Review: ‘Dr. Jekyll and Mr. Hyde’ at Thunder River Theatre
The Aspen Times
If You Go …
What: ‘Dr. Jekyll and Mr. Hyde,’ presented by Thunder River Theatre Company
Where: Lon Winston Theatre, Thunder River, Carbondale
When: Oct. 7-9; 13-15
How much: $15-$25
The plot of Dr. Jekyll and his monstrous alter ego Mr. Hyde is as familiar as any in fiction – look no further than “Mr. Robot” or “Fight Club” for evidence of its timelessness. It’s also ingrained in our everyday discourse — less than an hour after the curtain fell on Saturday night’s Thunder River Theatre Co. performance of “Dr. Jekyll and Mr. Hyde” in Carbondale, I heard a sportscaster characterize the erratic performances of a Colorado Rockies pitcher by using the compound adjective “Jekyll-and-Hyde.”
So how, in 2016, does a stage production make Jekyll and Hyde fresh? Thunder River looks to Jeffrey Hatcher’s 2008 stage adaptation for a contemporary, complex and creepy take on the classic.
Rather than a simple transformation from the doctor into the murderous monster, this Jekyll’s Hyde is portrayed by four different actors — Gerald DeLisser, Owen O’Farrell, Nathan Cox and Jennifer Schiller, who all juggle multiple roles. In various combinations, they torment Jekyll (Franz Alderfer) and often speak as a chorus behind him. This not only amps up the scare factor, but speaks to the facets of Jekyll’s sinister subconscious.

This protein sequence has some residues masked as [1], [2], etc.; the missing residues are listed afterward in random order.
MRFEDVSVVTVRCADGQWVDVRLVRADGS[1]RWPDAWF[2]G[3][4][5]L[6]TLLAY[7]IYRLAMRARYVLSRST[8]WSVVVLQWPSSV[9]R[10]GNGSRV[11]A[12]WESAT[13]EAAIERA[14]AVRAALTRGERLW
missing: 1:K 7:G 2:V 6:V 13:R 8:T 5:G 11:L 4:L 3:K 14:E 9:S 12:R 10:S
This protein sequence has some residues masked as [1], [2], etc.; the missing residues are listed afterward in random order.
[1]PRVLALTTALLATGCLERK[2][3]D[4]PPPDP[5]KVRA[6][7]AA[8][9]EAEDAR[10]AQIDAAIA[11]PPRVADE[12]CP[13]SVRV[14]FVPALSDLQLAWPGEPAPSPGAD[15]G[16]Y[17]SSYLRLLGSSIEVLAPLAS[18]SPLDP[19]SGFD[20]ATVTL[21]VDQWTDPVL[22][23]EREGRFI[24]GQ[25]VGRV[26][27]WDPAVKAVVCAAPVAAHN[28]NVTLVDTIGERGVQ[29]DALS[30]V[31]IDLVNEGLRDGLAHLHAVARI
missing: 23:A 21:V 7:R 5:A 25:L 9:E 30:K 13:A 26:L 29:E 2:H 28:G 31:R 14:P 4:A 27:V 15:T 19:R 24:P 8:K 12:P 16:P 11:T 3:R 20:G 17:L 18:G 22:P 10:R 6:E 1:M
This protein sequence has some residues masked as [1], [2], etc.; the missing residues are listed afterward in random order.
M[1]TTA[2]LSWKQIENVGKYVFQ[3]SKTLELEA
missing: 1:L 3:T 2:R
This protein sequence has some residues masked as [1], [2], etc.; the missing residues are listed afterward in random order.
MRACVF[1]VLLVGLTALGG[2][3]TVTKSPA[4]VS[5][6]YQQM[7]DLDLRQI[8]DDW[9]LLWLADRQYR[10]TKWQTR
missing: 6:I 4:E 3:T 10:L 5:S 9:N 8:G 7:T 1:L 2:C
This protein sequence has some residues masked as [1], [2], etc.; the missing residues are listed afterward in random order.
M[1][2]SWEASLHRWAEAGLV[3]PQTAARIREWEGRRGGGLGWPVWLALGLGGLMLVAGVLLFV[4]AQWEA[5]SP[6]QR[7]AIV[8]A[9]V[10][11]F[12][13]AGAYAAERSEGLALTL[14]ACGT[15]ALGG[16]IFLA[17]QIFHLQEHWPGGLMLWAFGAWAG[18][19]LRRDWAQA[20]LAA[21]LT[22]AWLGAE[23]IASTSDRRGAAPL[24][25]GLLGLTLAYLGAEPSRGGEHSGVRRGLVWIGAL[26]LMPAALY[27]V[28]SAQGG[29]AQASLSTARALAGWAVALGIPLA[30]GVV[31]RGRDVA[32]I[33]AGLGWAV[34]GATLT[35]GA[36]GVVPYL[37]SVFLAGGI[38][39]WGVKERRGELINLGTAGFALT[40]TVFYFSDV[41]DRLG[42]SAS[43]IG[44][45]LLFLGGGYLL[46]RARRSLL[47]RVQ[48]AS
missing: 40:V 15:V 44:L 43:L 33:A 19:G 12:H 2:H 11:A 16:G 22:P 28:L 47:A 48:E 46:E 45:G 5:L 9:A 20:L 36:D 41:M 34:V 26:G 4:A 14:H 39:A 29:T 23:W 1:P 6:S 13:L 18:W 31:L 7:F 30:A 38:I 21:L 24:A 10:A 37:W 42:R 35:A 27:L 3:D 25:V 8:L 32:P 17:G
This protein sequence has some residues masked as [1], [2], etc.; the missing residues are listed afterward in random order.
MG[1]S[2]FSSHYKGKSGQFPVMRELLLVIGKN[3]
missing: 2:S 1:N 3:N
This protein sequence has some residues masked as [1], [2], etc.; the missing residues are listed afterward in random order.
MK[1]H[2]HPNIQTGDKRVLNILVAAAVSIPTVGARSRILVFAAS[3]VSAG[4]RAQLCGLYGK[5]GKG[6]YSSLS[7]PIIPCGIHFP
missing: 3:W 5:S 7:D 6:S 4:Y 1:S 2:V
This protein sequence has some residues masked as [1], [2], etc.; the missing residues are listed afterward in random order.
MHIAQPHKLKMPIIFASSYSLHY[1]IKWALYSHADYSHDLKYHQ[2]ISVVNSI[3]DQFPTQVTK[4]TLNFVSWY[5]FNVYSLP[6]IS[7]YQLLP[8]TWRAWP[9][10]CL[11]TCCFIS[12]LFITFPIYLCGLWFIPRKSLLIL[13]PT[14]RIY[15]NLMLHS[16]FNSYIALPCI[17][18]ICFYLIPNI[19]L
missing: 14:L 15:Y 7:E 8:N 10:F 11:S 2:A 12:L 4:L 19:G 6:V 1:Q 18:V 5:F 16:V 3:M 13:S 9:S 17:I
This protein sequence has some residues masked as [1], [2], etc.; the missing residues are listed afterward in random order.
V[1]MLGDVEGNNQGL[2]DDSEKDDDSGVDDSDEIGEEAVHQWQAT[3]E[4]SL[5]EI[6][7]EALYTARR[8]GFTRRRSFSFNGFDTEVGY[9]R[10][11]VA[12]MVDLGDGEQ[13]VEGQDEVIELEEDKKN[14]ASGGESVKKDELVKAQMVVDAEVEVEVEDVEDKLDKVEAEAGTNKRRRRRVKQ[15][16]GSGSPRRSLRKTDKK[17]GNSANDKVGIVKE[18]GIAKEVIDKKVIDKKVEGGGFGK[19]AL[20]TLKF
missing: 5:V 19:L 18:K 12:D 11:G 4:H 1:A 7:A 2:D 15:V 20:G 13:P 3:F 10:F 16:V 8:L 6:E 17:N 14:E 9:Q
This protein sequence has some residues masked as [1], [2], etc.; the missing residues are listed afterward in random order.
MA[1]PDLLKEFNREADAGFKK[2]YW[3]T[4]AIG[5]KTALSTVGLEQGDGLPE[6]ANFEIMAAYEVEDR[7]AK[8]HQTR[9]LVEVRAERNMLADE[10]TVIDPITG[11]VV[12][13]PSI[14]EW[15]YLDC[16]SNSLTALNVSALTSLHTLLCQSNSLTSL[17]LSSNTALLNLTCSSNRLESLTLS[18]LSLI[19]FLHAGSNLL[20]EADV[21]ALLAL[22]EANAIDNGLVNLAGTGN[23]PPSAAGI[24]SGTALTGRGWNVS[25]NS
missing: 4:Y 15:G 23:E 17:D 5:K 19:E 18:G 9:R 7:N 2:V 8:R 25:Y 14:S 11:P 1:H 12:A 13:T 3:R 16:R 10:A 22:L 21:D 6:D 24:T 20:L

As Jekyll, Alderfer works in several registers. He can be slick, confident and capable among his colleagues, but also proud and petty as he cuts down his rival Dr. Carew in front of his students. Early on, Alderfer also injects his performance with an arch humor that provides some surprising laughs in the fist act. But his smirk fades as Jekyll unravels, Hyde takes over and the body count rises.
Thunder River’s fantastic set is configured as an alley bisecting the audience, with two doors at each end cut into walls divided into a mosaic of geometric shapes. We’re left to imagine the laboratories, hotel rooms and streets of London where the bloody play unfolds. This, along with Sean Jeffries’ aggressive lighting, is an inspired touch — the production abandons tactile realism, takes us out of Victorian London and into a psychological twilight zone. In that place, the play can unfold not just as a 19th-century suspense thriller but as an exploration of the complexity of the mind.
Jekyll wins our sympathy because his plight is a familiar one today, as he tries to will himself not to indulge Hyde.
“You don’t know what peace of mind means until you’ve been tortured by its opposite,” Jekyll says early on.
A weak point, and a missed opportunity, is the development of the relationship between Hyde and the chambermaid Elizabeth (Cassidy Willey). She falls in love with him, but we’re given no indication as to what draws her to this nasty gargoyle of a man.
The production, running through Oct. 15, is directed by Corey Simpson. It opens the company’s first season under his leadership as artistic director, and suggests some bold choices and great things are to come from Thunder River.